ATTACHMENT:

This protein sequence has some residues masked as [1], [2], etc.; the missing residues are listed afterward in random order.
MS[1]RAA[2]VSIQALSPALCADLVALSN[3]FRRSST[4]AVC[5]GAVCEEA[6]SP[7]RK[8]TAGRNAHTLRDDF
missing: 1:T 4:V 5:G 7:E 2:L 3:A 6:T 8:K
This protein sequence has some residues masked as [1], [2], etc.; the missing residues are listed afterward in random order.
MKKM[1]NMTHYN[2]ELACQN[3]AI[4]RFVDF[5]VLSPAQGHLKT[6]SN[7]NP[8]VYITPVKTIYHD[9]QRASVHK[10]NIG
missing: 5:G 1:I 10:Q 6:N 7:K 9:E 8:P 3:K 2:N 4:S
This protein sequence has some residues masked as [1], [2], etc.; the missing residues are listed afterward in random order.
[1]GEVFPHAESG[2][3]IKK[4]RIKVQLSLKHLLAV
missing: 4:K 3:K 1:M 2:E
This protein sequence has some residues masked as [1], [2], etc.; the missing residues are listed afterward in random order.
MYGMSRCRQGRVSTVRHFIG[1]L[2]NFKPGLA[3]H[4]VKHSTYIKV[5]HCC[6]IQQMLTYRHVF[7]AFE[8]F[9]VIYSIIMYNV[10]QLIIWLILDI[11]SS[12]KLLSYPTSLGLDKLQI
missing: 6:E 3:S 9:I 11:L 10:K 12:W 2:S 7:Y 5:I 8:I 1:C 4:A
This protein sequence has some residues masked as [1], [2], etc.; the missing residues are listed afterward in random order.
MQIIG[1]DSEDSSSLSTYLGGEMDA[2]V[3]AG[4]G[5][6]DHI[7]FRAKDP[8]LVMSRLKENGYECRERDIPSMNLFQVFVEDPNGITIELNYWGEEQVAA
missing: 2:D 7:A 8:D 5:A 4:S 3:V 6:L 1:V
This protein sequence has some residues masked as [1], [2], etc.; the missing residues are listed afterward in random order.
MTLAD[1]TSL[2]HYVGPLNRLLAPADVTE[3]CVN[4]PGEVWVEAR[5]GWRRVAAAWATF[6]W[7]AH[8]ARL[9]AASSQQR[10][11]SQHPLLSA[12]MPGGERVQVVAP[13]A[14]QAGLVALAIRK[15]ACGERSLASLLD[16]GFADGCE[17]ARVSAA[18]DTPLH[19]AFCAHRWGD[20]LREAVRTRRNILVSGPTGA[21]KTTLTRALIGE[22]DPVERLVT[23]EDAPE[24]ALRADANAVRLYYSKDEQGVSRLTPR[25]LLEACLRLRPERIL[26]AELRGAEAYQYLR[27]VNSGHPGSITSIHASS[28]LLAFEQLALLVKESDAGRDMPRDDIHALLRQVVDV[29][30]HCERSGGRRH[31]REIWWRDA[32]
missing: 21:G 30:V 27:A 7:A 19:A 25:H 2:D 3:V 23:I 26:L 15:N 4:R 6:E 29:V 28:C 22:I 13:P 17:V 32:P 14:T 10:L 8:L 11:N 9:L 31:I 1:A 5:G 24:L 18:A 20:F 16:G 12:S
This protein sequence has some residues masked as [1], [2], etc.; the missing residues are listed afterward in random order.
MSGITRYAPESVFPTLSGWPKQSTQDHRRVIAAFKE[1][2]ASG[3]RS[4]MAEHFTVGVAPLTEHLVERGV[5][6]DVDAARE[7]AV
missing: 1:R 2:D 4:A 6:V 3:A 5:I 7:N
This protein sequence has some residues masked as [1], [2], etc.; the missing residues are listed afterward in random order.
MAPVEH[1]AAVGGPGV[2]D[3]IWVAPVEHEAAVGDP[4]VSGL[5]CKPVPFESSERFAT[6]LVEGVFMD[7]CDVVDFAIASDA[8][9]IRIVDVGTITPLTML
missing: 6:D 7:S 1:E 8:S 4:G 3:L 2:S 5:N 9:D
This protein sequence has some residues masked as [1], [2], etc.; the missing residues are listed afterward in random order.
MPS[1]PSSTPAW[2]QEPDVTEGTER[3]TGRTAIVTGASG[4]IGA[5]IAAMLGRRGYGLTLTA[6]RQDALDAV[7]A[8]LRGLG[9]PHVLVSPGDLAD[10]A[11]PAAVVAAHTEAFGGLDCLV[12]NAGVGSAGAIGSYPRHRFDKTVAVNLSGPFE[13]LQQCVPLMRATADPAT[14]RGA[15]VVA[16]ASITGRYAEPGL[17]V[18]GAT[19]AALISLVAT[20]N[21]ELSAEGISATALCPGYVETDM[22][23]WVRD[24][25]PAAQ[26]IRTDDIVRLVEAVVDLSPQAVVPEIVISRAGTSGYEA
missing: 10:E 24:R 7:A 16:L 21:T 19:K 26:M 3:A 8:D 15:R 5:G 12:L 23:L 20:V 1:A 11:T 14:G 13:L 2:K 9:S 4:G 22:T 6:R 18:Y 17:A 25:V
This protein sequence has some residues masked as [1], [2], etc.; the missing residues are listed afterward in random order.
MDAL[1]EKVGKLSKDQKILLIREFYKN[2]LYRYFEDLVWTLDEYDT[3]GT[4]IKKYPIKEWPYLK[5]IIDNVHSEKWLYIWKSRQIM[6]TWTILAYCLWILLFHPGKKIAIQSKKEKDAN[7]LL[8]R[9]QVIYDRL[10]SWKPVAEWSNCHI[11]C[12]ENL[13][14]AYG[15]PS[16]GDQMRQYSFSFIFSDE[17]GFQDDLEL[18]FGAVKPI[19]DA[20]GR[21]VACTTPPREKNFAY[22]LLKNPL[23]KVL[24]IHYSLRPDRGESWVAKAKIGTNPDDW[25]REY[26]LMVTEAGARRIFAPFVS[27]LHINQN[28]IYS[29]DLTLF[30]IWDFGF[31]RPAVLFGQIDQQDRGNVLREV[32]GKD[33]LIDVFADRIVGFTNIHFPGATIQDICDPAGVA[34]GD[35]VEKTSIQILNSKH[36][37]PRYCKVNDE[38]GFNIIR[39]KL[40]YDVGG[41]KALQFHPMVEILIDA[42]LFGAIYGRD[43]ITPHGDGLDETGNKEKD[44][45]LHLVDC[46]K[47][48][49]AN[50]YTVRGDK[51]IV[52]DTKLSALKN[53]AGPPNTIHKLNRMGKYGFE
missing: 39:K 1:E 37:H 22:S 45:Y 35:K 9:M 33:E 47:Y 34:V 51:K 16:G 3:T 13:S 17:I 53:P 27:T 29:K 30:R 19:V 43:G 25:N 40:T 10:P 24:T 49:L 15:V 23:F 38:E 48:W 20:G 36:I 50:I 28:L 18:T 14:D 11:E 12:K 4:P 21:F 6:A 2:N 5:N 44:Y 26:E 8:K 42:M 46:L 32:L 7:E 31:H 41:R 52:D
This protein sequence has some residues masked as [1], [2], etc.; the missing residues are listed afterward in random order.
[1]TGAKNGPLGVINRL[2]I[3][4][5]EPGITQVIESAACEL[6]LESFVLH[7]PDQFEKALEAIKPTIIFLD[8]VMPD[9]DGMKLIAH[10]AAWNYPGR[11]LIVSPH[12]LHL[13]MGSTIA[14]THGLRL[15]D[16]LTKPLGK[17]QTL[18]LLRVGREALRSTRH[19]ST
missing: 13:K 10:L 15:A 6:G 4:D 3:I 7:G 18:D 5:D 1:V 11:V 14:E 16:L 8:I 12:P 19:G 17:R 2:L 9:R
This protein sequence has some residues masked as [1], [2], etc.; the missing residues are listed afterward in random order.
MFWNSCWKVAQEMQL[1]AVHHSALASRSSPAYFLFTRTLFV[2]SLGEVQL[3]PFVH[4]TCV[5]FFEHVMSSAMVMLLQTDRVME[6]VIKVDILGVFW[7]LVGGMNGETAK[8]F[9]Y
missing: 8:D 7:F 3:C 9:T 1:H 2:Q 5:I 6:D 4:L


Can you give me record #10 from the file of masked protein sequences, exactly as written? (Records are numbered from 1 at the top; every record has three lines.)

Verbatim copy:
This protein sequence has some residues masked as [1], [2], etc.; the missing residues are listed afterward in random order.
MDAL[1]EKVGKLSKDQKILLIREFYKN[2]LYRYFEDLVWTLDEYDT[3]GT[4]IKKYPIKEWPYLK[5]IIDNVHSEKWLYIWKSRQIM[6]TWTILAYCLWILLFHPGKKIAIQSKKEKDAN[7]LL[8]R[9]QVIYDRL[10]SWKPVAEWSNCHI[11]C[12]ENL[13][14]AYG[15]PS[16]GDQMRQYSFSFIFSDE[17]GFQDDLEL[18]FGAVKPI[19]DA[20]GR[21]VACTTPPREKNFAY[22]LLKNPL[23]KVL[24]IHYSLRPDRGESWVAKAKIGTNPDDW[25]REY[26]LMVTEAGARRIFAPFVS[27]LHINQN[28]IYS[29]DLTLF[30]IWDFGF[31]RPAVLFGQIDQQDRGNVLREV[32]GKD[33]LIDVFADRIVGFTNIHFPGATIQDICDPAGVA[34]GD[35]VEKTSIQILNSKH[36][37]PRYCKVNDE[38]GFNIIR[39]KL[40]YDVGG[41]KALQFHPMVEILIDA[42]LFGAIYGRD[43]ITPHGDGLDETGNKEKD[44][45]LHLVDC[46]K[47][48][49]AN[50]YTVRGDK[51]IV[52]DTKLSALKN[53]AGPPNTIHKLNRMGKYGFE
missing: 39:K 1:E 37:H 22:S 45:Y 35:K 9:M 33:E 47:Y 34:V 51:K 16:G 3:T 13:S 17:I 53:P 27:T 29:K 30:R 19:V 43:G 25:N 40:T 10:P 24:T 49:L 15:V 23:F 38:E 48:W 20:G 36:I 50:I 28:L 18:T 14:D 11:E 12:K 4:P 21:F 6:A 2:N 5:N 44:Y 26:E 8:K 42:M 46:L 32:L 7:E 31:H 41:R 52:D